How to Manage Your Time Without Letting it Manage YOU

Having great time management skills makes your life and your business run smoothly.

Several factors characterize a successful project, and one of them is a project that runs like clockwork. This can’t happen without proper preparation, and as a professional programmer, you’re likely to have more than one project on the go at a time, so you need to make sure that you’re on top of everything all at once. Add to that the fact that your working hours are probably very different to the traditional 9-5, so managing your time effectively is crucial for reducing stress levels and ensuring successful projects.

Project Planning Time Management Tips

One Bite at a Time

You may have heard the expression ‘How do you eat an elephant? One bite at a time. If you think of your project as your elephant, trying to tackle it as one whole task can seem daunting, and can leave you wondering where to start. By breaking the process down into smaller, bite-size chunks, you’ll not only find it easier to manage, but you’ll also be giving your full focus to each part of the process. A great trick that I learned from a business coach is to always work from the end to the start. This allows you to visualize the bigger picture or result, then fill in the details.

Overcoming Procrastination

Avoiding procrastination is one of the key time management tips for programmers, but it can be very easy to fall into the procrastination trap, and I know this from experience! If you’re a champion procrastinator, try to set yourself timed goals to help you achieve everything you need to do, and feel free to reward yourself once each target has been achieved – for example, set yourself a target to complete a specific task within a specific timeframe, and if you achieve it give yourself an hour to go for a walk in the fresh air, catch up on your favorite TV show, or even book a post-event weekend away.

Some other useful strategies for beating procrastination are making to-do lists or tracking developer productivity tools, focusing on the positive impact of getting tasks completed, and vowing to only check your email/social media at two or three set points in the day.

Learn to Delegate

It can be difficult to let go of any part of planning your projects, especially when it’s your business, and it’s your name on the line if things don’t happen the way they should. But if you have a team, they’re there because you’ve personally chosen them, and you trust in their abilities, so make sure that you delegate whenever you can. If you struggle to decide what can and can’t be delegated, think about both the urgency and the importance of the task.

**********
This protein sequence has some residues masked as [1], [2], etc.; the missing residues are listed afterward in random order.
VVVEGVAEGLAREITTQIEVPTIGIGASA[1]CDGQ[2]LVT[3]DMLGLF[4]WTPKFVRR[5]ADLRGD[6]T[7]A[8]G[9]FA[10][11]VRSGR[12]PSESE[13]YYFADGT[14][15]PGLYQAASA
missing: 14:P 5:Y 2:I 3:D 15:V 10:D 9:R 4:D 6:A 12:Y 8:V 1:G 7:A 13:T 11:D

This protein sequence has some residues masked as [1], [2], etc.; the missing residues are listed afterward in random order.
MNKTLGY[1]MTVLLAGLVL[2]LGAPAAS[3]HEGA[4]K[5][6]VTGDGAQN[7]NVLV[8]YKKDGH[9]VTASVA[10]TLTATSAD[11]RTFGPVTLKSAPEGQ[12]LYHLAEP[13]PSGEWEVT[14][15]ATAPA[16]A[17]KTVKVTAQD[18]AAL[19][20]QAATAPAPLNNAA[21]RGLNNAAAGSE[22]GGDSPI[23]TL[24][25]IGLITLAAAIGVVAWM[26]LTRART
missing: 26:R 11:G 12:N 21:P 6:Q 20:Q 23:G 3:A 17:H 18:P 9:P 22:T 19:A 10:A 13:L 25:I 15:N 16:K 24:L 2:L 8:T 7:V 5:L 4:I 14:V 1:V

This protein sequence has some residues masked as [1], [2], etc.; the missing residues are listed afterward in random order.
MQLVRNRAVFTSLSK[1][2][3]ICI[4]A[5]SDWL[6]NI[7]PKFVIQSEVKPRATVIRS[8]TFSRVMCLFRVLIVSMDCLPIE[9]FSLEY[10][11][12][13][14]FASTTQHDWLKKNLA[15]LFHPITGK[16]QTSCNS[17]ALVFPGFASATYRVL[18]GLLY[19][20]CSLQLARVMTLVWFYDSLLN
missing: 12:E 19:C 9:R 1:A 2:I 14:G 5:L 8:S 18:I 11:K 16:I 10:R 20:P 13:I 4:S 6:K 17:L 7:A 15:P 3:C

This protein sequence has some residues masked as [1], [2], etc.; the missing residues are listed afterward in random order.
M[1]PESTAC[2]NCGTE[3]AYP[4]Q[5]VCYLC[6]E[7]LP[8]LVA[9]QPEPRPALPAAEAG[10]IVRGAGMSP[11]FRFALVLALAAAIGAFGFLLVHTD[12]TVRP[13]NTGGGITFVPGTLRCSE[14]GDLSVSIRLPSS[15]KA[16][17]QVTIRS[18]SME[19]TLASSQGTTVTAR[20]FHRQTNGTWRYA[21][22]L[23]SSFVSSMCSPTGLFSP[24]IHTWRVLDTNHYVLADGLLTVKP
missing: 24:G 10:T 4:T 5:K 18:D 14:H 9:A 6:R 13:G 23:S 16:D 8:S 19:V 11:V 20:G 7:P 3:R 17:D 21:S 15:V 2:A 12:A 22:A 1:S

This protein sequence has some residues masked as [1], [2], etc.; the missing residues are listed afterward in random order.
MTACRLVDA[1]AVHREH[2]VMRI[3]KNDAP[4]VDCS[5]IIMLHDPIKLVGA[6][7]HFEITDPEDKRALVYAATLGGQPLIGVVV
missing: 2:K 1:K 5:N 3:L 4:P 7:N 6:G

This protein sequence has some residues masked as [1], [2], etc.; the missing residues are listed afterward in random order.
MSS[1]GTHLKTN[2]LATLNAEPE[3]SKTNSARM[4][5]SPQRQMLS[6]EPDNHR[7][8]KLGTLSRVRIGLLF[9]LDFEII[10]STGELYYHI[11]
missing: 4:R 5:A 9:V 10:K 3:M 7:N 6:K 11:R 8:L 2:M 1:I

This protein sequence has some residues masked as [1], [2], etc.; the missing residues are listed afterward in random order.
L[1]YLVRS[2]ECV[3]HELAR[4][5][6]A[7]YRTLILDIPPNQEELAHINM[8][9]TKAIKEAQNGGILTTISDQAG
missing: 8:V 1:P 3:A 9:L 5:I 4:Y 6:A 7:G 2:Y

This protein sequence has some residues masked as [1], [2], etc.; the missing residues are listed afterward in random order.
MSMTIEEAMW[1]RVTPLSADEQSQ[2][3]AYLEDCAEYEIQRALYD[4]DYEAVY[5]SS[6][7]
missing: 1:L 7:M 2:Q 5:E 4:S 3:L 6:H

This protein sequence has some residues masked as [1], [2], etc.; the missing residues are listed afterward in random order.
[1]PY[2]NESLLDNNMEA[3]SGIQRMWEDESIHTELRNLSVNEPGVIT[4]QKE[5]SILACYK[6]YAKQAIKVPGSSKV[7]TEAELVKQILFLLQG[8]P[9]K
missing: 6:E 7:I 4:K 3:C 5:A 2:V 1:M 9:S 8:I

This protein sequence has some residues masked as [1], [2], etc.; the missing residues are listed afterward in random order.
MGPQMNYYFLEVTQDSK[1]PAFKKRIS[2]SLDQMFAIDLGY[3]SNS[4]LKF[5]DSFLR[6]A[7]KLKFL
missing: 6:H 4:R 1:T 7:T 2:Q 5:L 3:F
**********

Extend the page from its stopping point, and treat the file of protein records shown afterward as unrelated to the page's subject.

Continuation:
• If it’s urgent and important (for example, a crisis that could ruin your project), do it yourself, and do it now.
  • If it’s important but not urgent (for example, longer-term planning for your project), either schedule it for a specific time or delegate it to someone else. If you leave it too long, it’s likely to fall under the important and urgent category.
  • If it’s urgent but not important (for example, a request that requires your immediate attention but won’t affect your project), delegate it to someone else.
  • If it’s not important or urgent – then ask yourself, why am I even doing this?

Make Every Minute Count

Rather than working 24 hour days in the run-up to the project because time is running out, try to make the most of whatever downtime you get during working hours. Waiting for a conference call to start? Use this time to read and answer emails. On your way to a meeting by train? Make the calls you need to double-check arrangements. By making the most of the time you have available to you during your working day, you’ll be managing your time in the most effective way possible.

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Author: Diane H. Wong

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